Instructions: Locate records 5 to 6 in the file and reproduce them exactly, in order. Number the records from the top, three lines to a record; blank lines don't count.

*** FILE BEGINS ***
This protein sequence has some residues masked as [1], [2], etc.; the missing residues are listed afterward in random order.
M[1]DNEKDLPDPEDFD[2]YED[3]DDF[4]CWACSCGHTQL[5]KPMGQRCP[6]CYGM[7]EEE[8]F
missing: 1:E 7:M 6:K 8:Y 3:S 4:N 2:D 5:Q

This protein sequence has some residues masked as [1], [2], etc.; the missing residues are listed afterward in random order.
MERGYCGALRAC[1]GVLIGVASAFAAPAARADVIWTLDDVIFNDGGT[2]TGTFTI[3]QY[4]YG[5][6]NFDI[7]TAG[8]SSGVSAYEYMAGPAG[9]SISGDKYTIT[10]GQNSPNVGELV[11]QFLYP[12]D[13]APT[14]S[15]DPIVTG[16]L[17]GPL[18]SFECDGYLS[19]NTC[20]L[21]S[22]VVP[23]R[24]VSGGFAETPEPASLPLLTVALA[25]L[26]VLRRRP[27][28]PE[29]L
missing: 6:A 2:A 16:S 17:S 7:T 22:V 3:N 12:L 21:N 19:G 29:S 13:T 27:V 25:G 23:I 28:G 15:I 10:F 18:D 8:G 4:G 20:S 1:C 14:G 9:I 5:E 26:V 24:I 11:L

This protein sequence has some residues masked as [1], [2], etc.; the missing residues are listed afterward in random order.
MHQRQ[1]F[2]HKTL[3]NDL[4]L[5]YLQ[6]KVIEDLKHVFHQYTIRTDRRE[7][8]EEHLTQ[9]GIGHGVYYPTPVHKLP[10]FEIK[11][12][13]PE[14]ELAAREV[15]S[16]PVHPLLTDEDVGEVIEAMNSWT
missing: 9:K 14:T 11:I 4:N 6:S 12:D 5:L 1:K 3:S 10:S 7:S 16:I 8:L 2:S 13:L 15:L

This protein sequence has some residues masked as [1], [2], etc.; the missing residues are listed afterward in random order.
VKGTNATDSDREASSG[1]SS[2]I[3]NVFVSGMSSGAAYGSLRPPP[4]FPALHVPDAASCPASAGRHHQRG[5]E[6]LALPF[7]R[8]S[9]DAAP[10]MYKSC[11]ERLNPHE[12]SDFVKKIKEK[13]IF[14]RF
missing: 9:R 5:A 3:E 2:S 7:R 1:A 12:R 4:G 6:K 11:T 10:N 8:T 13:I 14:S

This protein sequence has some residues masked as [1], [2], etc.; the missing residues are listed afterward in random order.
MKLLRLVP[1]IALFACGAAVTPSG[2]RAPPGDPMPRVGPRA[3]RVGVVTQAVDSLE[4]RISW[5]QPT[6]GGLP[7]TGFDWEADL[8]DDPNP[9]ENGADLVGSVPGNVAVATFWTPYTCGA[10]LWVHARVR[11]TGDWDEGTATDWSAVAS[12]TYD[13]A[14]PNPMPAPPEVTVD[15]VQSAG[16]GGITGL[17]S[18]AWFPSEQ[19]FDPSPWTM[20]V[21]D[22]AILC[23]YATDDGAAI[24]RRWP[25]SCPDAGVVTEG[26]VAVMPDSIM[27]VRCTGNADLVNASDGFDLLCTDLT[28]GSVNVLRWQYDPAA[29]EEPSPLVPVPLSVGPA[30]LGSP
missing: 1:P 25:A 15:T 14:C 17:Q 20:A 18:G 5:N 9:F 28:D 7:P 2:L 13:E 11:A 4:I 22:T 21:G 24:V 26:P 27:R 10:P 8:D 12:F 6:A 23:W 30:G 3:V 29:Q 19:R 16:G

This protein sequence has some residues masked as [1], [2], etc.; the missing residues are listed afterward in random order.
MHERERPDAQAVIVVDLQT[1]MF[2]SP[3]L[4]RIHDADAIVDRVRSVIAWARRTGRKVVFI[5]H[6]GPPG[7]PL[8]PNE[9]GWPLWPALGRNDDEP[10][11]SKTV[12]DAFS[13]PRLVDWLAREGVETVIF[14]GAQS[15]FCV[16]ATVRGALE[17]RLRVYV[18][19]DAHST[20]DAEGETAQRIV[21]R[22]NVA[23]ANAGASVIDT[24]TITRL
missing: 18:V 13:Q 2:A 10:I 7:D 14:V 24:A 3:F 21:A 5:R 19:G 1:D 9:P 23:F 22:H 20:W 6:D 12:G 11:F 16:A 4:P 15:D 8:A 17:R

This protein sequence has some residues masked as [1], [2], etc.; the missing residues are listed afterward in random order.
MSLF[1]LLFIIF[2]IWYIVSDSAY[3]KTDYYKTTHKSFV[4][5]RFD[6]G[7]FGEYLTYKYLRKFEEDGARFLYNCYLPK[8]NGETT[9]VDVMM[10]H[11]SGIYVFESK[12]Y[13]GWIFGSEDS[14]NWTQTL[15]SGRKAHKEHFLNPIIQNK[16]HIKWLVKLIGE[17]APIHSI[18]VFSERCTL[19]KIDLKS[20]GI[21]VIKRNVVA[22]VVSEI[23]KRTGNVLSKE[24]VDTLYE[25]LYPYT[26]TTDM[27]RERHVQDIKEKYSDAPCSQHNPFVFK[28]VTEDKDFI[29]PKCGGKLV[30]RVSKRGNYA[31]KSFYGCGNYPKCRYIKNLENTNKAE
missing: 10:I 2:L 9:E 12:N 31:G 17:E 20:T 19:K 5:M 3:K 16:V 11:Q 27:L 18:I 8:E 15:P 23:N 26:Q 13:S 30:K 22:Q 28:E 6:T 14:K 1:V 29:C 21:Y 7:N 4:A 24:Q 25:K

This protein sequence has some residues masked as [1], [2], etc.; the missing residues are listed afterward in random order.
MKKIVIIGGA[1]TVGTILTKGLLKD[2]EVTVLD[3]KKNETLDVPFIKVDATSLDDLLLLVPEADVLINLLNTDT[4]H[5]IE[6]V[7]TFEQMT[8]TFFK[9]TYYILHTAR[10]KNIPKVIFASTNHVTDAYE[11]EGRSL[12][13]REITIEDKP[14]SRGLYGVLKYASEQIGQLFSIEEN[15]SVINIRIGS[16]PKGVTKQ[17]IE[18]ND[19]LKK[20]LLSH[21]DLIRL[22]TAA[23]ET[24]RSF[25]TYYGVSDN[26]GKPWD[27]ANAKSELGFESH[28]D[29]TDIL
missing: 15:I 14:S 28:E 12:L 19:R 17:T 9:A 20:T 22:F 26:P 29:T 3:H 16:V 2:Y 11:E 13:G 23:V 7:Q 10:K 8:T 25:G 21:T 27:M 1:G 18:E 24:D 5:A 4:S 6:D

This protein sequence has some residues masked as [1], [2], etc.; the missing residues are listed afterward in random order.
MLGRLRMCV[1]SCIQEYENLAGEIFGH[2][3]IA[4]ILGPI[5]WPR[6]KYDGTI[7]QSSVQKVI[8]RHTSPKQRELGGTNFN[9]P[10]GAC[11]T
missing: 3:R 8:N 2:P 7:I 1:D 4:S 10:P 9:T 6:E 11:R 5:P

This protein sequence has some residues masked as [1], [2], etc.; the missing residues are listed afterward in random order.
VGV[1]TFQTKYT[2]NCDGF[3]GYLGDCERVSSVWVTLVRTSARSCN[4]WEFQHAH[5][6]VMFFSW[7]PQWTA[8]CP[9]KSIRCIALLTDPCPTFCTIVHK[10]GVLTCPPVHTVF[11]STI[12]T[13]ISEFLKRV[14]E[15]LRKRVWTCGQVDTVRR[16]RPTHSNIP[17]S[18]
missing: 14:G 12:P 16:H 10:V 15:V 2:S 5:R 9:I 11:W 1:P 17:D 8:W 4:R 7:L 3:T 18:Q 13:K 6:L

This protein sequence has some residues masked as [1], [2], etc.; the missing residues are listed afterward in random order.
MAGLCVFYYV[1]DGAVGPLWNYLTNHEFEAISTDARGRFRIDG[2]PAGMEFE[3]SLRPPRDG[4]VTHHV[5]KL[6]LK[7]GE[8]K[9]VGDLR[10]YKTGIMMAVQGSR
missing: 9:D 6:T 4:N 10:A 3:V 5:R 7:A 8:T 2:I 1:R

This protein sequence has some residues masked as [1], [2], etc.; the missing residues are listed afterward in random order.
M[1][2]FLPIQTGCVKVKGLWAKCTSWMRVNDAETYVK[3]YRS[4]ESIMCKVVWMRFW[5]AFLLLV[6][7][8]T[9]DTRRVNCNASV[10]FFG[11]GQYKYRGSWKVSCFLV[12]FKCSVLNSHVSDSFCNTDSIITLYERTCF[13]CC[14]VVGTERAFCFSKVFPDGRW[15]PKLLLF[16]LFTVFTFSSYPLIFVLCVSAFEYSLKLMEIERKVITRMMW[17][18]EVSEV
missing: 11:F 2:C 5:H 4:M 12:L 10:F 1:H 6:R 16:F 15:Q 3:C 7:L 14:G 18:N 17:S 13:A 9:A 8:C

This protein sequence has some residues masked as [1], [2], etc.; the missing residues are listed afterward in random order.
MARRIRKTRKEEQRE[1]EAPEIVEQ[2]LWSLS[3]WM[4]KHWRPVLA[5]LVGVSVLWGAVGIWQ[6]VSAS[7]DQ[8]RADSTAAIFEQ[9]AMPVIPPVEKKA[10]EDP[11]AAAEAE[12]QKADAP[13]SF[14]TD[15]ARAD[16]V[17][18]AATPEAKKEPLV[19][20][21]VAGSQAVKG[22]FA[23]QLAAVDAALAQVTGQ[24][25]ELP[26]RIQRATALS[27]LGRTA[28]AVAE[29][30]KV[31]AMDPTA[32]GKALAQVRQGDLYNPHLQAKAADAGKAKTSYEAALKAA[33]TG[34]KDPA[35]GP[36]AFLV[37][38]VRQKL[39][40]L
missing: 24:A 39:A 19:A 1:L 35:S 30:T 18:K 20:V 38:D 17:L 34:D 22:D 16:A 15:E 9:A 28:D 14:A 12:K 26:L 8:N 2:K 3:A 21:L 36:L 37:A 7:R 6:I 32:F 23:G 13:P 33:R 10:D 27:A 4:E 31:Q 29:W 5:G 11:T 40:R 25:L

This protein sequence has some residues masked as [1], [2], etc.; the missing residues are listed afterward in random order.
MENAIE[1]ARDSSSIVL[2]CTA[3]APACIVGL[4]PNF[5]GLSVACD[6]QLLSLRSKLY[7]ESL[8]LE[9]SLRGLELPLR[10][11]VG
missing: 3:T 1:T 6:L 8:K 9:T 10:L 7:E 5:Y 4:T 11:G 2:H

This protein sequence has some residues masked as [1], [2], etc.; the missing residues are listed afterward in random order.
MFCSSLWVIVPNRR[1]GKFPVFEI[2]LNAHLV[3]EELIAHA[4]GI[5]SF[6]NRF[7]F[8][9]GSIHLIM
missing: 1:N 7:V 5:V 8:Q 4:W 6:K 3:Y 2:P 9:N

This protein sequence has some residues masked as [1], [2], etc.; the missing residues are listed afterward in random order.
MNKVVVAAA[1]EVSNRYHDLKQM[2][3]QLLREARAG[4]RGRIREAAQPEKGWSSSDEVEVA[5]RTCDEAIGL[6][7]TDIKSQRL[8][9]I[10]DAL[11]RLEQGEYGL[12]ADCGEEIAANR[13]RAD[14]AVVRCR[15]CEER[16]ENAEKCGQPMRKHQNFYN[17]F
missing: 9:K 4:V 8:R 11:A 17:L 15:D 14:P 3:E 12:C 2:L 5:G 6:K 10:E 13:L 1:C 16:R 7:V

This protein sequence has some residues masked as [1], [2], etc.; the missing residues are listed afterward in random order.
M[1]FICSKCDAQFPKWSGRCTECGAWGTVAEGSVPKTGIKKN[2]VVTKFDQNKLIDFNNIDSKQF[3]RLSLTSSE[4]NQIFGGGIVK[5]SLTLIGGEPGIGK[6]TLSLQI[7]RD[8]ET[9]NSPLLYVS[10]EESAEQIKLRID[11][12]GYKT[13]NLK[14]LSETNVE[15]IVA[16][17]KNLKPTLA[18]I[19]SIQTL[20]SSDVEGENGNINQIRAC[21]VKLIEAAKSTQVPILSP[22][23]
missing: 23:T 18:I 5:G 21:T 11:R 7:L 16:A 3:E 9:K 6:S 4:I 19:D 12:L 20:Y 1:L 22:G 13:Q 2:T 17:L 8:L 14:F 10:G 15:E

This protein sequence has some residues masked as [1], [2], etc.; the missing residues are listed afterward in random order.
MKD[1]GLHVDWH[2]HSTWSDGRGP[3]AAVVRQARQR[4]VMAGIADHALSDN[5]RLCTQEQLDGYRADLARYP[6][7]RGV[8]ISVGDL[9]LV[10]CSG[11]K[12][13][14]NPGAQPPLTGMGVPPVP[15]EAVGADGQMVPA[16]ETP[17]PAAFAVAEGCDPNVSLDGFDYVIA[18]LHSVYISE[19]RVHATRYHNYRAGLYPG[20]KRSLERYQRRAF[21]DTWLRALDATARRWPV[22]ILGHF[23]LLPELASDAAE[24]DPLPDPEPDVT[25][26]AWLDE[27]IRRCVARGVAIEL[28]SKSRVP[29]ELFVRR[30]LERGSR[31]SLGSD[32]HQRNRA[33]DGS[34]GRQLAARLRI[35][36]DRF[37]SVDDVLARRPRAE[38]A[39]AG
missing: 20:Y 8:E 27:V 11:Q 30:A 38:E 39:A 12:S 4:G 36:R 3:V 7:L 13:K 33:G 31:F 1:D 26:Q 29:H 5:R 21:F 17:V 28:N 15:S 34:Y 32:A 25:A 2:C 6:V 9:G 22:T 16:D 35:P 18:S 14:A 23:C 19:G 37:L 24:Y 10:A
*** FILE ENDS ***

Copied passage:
This protein sequence has some residues masked as [1], [2], etc.; the missing residues are listed afterward in random order.
MKLLRLVP[1]IALFACGAAVTPSG[2]RAPPGDPMPRVGPRA[3]RVGVVTQAVDSLE[4]RISW[5]QPT[6]GGLP[7]TGFDWEADL[8]DDPNP[9]ENGADLVGSVPGNVAVATFWTPYTCGA[10]LWVHARVR[11]TGDWDEGTATDWSAVAS[12]TYD[13]A[14]PNPMPAPPEVTVD[15]VQSAG[16]GGITGL[17]S[18]AWFPSEQ[19]FDPSPWTM[20]V[21]D[22]AILC[23]YATDDGAAI[24]RRWP[25]SCPDAGVVTEG[26]VAVMPDSIM[27]VRCTGNADLVNASDGFDLLCTDLT[28]GSVNVLRWQYDPAA[29]EEPSPLVPVPLSVGPA[30]LGSP
missing: 1:P 25:A 15:T 14:C 17:Q 20:A 18:G 5:N 9:F 28:D 7:P 2:L 13:E 11:A 4:I 22:T 21:G 24:V 26:P 27:R 10:P 8:D 12:F 6:A 23:W 30:G 3:V 29:Q 19:R 16:G

This protein sequence has some residues masked as [1], [2], etc.; the missing residues are listed afterward in random order.
MHERERPDAQAVIVVDLQT[1]MF[2]SP[3]L[4]RIHDADAIVDRVRSVIAWARRTGRKVVFI[5]H[6]GPPG[7]PL[8]PNE[9]GWPLWPALGRNDDEP[10][11]SKTV[12]DAFS[13]PRLVDWLAREGVETVIF[14]GAQS[15]FCV[16]ATVRGALE[17]RLRVYV[18][19]DAHST[20]DAEGETAQRIV[21]R[22]NVA[23]ANAGASVIDT[24]TITRL
missing: 18:V 13:Q 2:A 10:I 7:D 14:V 24:A 3:F 21:A 5:R 19:G 1:D 9:P 23:F 22:H 20:W 6:D 12:G 11:F 16:A 4:P 15:D 8:A 17:R